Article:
from the ungated Journal of Economic Perspectives, Spring 2023
The entire issue is freely available. I will comment on articles I found interesting, without linking specifically to each one.
Victor Couture and Jessie Handbury write,
The share of downtown residents with a college degree rose threefold between 1980 and 2017, from 15 to 45 percent, and downtown areas reverted from being the least-educated to being the most-educated areas of US cities. This gentrification of the United States’s downtown areas had a strong age and racial bias. Over the last few decades, college graduates who are young and white experienced much larger changes in their propensity to live downtown than any other demographic group.
…When higher-income people move to a neighborhood, its local amenities adjust to match their tastes and budgets. Improving schools and local services make those neighborhoods even more attractive to higher-income people, thus amplifying neighborhood change. Because the rich can outbid the poor for housing in neighborhoods that become more desirable, and because new housing is often difficult to build in land-constrained downtowns, rapidly rising housing costs further exacerbate the welfare impact of downtown gentrification
If you believe Raj Chetty on the effect of social networks, then the poor folks who got to rub elbows with these new affluent neighbors became more upwardly mobile. I bet not.
Also, if you believe Moses Sternstein’s chart on net migration of working-age college graduates, those college-educated folks have turned around and are now fleeing the big cities.
Concerning health care, Katherine Baicker, Amitabh Chandra, and Mark Shepard write,
We argue that incremental expansions focused on addressing market failures in the current US system will propagate inefficiencies in our patchwork approach and will fail to facilitate the active policy decisions needed to achieve socially optimal coverage. By instead defining a basic bundle of valuable services that is publicly financed for all, while allowing individuals to “top up” by purchasing additional coverage, policymakers could both expand coverage to the uninsured and maintain incentives for innovation in a financially sustainable system.
You could have the Federal government provide everyone with the medical procedures and treatments that were available in 1975, or with anything that is cheaper today. Then let people “top up” to receive the latest and greatest. Topping up could include receiving assistance from state and local governments or charity.
With less than 10 percent of health care spending out of pocket, when people evaluate capital-intensive and specialist-intensive medical procedures, they compare the benefits with zero, and they choose this premium medicine, as I call it. If they were to compare benefits with costs, they might choose differently. Knowing how unlikely it is to affect the treatment plan, you might not get that MRI for your back if you have to pay for it yourself,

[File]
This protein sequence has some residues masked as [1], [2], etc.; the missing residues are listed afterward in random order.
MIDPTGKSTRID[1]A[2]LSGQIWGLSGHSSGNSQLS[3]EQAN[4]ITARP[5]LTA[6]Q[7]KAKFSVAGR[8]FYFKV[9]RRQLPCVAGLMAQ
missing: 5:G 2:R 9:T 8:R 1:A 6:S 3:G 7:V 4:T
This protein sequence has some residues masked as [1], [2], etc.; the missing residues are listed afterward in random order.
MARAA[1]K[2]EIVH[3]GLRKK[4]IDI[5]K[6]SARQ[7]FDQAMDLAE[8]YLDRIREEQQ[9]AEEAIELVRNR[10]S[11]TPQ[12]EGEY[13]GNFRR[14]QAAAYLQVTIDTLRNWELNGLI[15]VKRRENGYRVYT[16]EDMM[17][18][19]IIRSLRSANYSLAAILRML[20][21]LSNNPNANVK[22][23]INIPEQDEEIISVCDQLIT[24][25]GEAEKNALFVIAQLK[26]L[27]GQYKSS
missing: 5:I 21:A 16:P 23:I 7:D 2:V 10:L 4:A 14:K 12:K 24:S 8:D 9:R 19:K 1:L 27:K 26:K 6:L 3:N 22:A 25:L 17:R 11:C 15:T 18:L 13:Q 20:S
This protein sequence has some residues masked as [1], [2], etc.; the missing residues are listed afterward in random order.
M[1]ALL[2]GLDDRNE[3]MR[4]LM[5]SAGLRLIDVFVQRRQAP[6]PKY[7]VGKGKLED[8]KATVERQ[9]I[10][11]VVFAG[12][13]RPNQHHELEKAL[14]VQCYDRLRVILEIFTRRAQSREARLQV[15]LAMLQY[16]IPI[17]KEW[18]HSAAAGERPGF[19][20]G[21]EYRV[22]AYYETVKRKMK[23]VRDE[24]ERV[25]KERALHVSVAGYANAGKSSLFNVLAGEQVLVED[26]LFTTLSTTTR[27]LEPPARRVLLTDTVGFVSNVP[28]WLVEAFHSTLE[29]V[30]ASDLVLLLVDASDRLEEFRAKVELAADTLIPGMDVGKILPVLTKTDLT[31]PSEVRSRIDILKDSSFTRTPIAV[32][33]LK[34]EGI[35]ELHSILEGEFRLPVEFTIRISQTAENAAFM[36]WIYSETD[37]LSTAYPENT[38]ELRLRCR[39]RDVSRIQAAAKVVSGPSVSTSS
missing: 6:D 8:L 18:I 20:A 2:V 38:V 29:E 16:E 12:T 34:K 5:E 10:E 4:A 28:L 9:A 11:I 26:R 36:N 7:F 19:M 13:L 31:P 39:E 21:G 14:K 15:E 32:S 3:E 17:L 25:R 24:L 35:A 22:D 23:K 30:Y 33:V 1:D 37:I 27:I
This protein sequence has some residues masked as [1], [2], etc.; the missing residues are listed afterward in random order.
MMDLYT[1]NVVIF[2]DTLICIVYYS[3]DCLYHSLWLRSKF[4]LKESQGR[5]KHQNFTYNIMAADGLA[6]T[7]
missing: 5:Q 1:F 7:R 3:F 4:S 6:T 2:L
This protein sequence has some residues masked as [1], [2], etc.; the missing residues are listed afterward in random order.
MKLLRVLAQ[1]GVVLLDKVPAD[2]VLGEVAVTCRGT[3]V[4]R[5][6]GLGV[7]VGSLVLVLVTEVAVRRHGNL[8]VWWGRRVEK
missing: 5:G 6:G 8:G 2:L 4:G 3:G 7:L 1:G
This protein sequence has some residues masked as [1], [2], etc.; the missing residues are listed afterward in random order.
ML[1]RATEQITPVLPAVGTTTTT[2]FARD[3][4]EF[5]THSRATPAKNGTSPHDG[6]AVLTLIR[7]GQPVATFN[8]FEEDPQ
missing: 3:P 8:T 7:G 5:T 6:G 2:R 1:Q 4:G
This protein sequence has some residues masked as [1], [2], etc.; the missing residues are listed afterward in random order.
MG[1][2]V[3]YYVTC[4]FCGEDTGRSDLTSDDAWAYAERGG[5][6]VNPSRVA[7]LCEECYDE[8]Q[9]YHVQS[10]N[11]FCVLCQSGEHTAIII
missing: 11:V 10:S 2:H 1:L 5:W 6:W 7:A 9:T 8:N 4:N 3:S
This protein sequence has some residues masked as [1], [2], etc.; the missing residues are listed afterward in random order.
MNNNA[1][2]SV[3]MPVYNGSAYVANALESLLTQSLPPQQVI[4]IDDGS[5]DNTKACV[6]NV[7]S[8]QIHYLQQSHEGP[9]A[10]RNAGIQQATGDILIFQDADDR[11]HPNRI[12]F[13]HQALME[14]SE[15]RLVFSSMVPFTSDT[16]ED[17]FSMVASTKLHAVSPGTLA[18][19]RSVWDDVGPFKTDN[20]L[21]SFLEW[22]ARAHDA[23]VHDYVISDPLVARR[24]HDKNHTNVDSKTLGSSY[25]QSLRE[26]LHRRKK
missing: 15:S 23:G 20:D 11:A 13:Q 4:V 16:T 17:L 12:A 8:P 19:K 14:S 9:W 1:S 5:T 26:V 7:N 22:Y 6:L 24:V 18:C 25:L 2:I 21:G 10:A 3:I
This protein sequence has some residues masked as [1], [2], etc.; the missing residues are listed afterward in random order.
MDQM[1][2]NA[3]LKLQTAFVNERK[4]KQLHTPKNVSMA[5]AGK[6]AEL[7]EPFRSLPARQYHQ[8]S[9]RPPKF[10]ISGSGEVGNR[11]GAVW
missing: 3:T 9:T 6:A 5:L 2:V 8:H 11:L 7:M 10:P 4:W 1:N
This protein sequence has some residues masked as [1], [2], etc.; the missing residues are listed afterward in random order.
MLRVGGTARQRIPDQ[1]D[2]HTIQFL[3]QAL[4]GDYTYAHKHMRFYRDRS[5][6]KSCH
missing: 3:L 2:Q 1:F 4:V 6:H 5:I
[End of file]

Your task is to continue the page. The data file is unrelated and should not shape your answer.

Concerning government-subsidized health insurance in low and middle income countries, Jishnu Das and Quy Toan Do write,
Health outcomes have not improved despite an increase in utilization. We argue that this is not because there was no room to improve the quality of care but because behavioral responses among healthcare providers have systematically undermined the objectives of these insurance schemes.
But “health outcomes have not improved” is what you always observe when insurance coverage rises and health care spending goes up. See Robin Hanson. See Crisis of Abundance. That’s why I don’t think it would be inhumane to give people a baseline level of care that would have been state of the art 50 years ago.
Concerning mental illness, Richard G. Frank and Sherry A. Glied write,
Too few people with treatable mental health conditions, including those with serious illness, obtain care that could help them. This situation may arise, in part, because the decisions of people suffering from mental illness to seek care may not accurately reflect the likely value of such care to themselves and to others, as well as because of underinvestment in treatment capacity for the most serious conditions.
…Issues of stigma and our incomplete ability to distinguish between levels of need and to match conditions and treatments will continue to test our abilities to cope with mental illnesses efficiently and humanely.
I suspect that we were better off when churches and local charities were the “first responders” for poor people with mental illness. It takes compassion and flexibility to deal with mental illness, and that is not the comparative advantage of government bureaucracies. But over the last fifty years, resources have flowed away from local organizations and toward Washington. Freddie deBoer thinks we were better off when mental hospitals were not reviled and compulsive treatment was more prevalent.
In general, economic publications have a very strong bias in favor of papers that show what government can do to solve problems. My takes reflect the fact that I have lived long enough to see urban poverty, mental illness, childhood education deficiencies, and “problems with our health care system” manage to survive in spite of all of these well-researched solutions. Or maybe I’m just an old libertarian crank.
Substacks referenced above: